A pilot program allowing “good Samaritans” to conduct cleanup of old hardrock mines could be established if fresh legislation by U.S. Rep. Scott Tipton and U.S. Sen. Cory Gardner becomes law.

The Good Samaritan Remediation of Orphan Hardrock Mines Act of 2018 will authorize the Environmental Protection Agency to establish such a pilot program.

The legislators said in a joint news release that abandoned mines are environmental hazards and also present danger to unaware people recreating on federal land all across the United States, especially the western part of the country.

Good Samaritan groups willing to clean up some of these sites are a necessity, but, according to Tipton and Gardner, the assumption of long-term liability under the Comprehensive Environmental Response, Compensation, and Liability Act (CERCLA) and the Federal Water Pollution Control Act (CWA) has hindered prior cleanup of these sites.

Tipton and Gardner’s legislation creates a pilot program that will allow qualifying Good Samaritans to clean up the sites without the assumption of long-term liability.

“The Gold King Mine spill was a reminder felt across the Third Congressional District and State of Colorado that when it comes to cleaning up abandoned mine sites, the status quo is unacceptable,” Tipton said in the Thursday news release, referring to the disastrous spill of old mining wastewater into the Animas River a few years back, which afflicted communities from Durango to Farmington, New Mexico.

“There are many Good Samaritan groups that have the technical expertise, financial ability and desire to conduct successful remediation at abandoned mines, but they are discouraged from taking on projects due to current regulations,” he added.

“The Good Samaritan Remediation of Orphan Hardrock Mines Act of 2018 will set up a pilot project to allow Good Samaritans to clean up abandoned mine sites, improving water quality and providing our communities with a valuable service, all while maintaining strong permitting and environmental controls.”

Gardner said he’s been working on legislation to assist good Samaritan cleanup of orphan mines for years.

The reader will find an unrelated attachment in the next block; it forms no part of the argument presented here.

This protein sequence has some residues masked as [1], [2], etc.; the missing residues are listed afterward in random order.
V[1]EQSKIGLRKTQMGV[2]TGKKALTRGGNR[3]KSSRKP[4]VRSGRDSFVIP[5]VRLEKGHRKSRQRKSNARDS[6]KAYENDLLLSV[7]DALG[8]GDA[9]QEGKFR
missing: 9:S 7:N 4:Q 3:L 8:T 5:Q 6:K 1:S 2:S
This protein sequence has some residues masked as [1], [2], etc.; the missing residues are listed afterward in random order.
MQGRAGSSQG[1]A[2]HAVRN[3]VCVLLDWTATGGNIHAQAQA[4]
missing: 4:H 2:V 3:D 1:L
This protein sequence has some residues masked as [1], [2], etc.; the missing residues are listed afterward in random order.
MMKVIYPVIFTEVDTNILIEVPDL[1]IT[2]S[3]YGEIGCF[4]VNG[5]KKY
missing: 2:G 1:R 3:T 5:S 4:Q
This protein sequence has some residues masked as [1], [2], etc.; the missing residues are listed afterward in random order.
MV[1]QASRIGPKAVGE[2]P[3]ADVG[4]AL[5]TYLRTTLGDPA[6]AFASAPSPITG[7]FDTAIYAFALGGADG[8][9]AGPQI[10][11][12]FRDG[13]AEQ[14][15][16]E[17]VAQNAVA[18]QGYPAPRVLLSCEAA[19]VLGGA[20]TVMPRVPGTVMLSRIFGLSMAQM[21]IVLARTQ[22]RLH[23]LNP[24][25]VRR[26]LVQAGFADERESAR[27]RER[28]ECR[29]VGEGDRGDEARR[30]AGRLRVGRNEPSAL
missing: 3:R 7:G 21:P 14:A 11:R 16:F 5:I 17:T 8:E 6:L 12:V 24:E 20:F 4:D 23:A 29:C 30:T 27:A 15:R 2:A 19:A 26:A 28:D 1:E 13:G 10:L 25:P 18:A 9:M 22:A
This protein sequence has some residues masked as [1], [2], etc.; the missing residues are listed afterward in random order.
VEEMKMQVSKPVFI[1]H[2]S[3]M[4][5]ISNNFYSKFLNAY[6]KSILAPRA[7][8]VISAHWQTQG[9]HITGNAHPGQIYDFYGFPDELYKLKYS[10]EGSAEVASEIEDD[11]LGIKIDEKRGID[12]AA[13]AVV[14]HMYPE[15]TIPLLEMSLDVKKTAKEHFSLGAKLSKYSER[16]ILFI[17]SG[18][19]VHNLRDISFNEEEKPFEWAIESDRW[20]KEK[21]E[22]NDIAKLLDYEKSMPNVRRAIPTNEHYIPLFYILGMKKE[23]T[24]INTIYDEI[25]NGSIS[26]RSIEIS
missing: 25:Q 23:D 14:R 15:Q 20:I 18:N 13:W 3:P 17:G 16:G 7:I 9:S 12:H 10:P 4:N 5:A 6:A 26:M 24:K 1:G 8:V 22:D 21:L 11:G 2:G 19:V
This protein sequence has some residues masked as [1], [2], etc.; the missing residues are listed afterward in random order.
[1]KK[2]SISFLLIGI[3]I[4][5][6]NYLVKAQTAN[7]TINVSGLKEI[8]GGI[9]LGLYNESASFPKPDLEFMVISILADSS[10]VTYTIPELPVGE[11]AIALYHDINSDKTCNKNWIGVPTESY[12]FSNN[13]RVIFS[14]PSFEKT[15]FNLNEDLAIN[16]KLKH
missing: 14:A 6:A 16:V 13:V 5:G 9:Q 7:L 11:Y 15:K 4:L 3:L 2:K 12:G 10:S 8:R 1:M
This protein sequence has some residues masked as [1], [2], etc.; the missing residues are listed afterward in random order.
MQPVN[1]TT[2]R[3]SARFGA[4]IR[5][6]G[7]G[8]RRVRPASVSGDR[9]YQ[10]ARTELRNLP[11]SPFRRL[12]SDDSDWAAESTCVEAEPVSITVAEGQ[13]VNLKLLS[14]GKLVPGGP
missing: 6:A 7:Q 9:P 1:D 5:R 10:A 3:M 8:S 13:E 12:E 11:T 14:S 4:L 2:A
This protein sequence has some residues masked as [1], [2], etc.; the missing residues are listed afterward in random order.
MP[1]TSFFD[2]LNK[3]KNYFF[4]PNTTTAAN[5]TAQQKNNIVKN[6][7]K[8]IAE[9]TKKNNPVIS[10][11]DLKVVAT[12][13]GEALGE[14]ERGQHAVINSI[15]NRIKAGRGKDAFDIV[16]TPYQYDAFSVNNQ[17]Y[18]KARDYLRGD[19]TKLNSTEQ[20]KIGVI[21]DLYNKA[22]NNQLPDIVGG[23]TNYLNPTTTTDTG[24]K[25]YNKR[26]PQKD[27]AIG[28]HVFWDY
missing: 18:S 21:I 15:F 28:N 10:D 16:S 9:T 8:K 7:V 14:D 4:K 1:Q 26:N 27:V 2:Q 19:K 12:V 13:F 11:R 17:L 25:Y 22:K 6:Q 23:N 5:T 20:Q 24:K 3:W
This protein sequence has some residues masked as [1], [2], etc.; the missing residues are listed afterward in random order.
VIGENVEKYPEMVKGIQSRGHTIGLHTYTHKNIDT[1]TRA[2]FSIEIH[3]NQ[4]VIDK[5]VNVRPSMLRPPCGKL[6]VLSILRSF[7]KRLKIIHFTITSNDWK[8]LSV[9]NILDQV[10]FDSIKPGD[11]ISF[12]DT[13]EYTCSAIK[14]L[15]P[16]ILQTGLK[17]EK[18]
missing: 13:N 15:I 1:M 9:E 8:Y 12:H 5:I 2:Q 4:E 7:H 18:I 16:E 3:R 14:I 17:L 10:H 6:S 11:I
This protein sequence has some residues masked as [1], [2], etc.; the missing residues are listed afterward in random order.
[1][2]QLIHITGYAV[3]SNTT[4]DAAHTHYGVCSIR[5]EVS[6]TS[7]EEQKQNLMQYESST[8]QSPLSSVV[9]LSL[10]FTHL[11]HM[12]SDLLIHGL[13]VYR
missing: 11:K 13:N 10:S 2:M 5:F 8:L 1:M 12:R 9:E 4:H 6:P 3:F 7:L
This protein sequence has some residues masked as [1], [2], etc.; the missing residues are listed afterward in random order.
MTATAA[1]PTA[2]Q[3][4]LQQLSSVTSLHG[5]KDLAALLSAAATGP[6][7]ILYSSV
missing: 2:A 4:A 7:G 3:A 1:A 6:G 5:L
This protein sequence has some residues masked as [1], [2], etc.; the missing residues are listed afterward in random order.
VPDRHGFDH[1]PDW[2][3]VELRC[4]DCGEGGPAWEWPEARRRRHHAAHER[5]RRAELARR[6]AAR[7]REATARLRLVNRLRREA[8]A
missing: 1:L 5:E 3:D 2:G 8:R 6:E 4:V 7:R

“Across Colorado and the West we have needed a permanent solution to the dangerous problem of abandoned mines. The opportunity to clean up the environment around these sites is crucial and this pilot program with finally allow for the long overdue process to begin,” he said.

“I understand changes may be necessary to get this bill across the finish line, and I look forward to working with my colleagues and stakeholders to evaluate their feedback.”

Chris Wood, president and CEO of Trout Unlimited, hailed the move.

“I want to thank Sen. Gardner and Congressman Tipton for their leadership. Abandoned mines represent the single greatest and least addressed threat to our nation’s waters. We look forward to working with anyone who wants to make our waters cleaner and our lands healthier and build strong, bipartisan support to pass Good Samaritan legislation,” he said, in a provided statement.

“Today’s thorough federal and state regulations require that land reclamation and restoration be a key component of every mining project — but that wasn’t always the case. As a result, legacy mine sites have remained abandoned for decades or centuries,” said Hal Quinn, NMA’s president and CEO, also in a provided statement.

“While our industry, environmental groups and others have the expertise and desire to rehabilitate these lands, current laws are preventing environmental progress. Senator Gardner and Congressman Tipton’s legislation would change that. These bills are vital to clearing the obstacles that are impeding remediation efforts at abandoned legacy mine sites that continue to impact land and water resources.

“Good Samaritans should be supported in their efforts to clean up these sites without fear of incurring additional legal liability. This is commonsense legislation that Congress has discussed for years. Now is the time for action.”

AEMA’s executive director Laura Skaer also applauded the move as one proving the mining industry and others liability protection that allows them to act as good Samaritans to address pre-regulation abandoned mines.

“Our members are hopeful that their congressional colleagues will join them in supporting this pragmatic approach,” she said.


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